An empirical study of climatic controls on riverine C export from three major U.S. watersheds
Article first published online: 5 JUN 2007
Copyright 2007 by the American Geophysical Union.
Global Biogeochemical Cycles
Volume 21, Issue 2, June 2007
How to Cite
2007), An empirical study of climatic controls on riverine C export from three major U.S. watersheds, Global Biogeochem. Cycles, 21, GB2022, doi:10.1029/2006GB002783., and (
- Issue published online: 5 JUN 2007
- Article first published online: 5 JUN 2007
- Manuscript Accepted: 26 FEB 2007
- Manuscript Revised: 13 JAN 2007
- Manuscript Received: 23 JUN 2006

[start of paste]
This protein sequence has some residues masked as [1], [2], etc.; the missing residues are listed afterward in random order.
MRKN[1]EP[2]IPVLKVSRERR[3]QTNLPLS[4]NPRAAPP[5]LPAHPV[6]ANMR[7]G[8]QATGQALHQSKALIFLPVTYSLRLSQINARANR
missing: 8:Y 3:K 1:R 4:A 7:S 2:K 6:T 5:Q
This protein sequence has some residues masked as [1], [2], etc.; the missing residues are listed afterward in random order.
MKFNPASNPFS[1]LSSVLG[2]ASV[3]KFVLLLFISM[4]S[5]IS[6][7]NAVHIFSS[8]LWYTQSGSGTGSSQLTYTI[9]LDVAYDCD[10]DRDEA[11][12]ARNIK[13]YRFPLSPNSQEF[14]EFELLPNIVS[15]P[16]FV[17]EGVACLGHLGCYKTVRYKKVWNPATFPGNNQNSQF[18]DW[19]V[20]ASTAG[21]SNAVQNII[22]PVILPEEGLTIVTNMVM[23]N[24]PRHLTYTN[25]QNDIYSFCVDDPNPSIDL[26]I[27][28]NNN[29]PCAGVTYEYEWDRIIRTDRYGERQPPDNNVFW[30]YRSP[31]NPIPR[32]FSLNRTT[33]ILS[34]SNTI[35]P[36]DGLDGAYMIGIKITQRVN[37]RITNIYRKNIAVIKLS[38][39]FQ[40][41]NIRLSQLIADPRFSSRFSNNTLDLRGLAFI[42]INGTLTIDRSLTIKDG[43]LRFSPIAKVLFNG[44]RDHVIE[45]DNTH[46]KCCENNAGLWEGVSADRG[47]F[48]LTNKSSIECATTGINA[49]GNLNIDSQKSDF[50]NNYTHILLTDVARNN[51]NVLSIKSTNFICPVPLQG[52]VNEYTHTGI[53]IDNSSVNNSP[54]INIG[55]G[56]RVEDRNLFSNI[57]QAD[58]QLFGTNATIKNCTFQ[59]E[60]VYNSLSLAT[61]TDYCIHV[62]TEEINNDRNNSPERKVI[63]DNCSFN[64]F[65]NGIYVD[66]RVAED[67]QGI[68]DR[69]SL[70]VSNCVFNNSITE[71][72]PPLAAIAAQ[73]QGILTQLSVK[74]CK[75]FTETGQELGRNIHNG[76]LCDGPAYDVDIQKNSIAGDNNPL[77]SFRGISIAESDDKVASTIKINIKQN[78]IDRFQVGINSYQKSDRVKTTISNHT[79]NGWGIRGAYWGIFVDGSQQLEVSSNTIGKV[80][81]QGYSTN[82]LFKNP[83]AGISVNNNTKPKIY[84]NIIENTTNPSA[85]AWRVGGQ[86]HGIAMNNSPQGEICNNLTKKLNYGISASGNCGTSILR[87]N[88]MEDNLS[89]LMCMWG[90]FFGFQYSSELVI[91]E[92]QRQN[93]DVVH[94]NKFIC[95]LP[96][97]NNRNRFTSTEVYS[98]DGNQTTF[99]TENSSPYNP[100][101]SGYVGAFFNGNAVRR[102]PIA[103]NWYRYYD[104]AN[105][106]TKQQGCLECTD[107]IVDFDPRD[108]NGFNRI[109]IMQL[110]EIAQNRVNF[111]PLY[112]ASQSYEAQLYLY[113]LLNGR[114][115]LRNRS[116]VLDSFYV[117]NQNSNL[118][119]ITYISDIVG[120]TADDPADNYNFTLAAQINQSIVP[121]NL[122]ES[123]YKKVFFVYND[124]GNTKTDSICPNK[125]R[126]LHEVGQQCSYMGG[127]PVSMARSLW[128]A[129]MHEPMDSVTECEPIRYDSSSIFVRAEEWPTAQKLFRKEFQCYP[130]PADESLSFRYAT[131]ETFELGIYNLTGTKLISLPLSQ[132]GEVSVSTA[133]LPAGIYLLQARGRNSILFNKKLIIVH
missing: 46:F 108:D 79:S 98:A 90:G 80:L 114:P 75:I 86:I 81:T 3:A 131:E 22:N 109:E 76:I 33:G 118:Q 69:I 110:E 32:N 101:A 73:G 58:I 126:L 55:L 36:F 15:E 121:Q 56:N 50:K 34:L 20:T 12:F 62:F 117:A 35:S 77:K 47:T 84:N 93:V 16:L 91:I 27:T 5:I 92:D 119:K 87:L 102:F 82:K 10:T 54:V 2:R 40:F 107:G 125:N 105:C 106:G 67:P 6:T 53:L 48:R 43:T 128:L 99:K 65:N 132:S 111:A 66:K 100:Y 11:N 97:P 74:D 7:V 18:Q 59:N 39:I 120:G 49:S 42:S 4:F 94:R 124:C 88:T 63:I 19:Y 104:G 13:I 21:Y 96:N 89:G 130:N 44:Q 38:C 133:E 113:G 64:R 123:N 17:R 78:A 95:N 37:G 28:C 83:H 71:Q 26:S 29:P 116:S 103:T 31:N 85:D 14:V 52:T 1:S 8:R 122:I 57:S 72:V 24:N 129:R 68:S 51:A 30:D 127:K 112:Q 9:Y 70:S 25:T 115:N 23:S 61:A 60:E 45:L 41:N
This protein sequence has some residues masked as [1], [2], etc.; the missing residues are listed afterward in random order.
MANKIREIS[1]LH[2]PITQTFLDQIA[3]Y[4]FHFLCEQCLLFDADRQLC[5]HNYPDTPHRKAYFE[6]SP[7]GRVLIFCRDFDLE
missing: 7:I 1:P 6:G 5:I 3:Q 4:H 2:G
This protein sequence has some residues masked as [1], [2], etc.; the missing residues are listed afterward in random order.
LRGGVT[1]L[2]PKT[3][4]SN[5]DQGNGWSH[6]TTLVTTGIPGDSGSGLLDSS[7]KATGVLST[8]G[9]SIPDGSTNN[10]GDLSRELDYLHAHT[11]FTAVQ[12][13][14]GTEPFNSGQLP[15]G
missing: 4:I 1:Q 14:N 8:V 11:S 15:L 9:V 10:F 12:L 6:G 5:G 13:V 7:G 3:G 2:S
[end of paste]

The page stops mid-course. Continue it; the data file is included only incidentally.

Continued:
The correlations between annual precipitation, evaporation, temperature, and annual carbon export (bicarbonate, dissolved organic carbon, and particulate organic carbon) are established for the Ohio, upper Mississippi, and Missouri watersheds and coefficients that predict C export on the basis of precipitation, evapotranspiration, and seasonal temperature are provided. Interannual variation in carbon export is controlled by the level of precipitation and evapotranspiration, the discharge to precipitation ratio (D:P), the concentration of the major carbon pool, the rating curve (discharge versus carbon concentration plots), and seasonal temperature. Within a watershed, precipitation has the strongest correlation with annual carbon export for all carbon pools. In the upper Mississippi and Ohio, levels of evapotranspiration can predict the majority of the residuals of precipitation versus carbon export. Bicarbonate demonstrates the largest response in yield to annual precipitation variation for each watershed. Rating curves, however, indicate that dissolved organic carbon and particulate organic carbon generally increase with increasing discharge, while bicarbonate decreases, causing a larger percentage response to precipitation for the organic carbon pools. Across watersheds the discharge to precipitation (D:P) ratio is the dominant determinant of how carbon yields respond to changes in precipitation, and watersheds with a high D:P ratio should demonstrate large changes in carbon yields with forecasted changes to precipitation.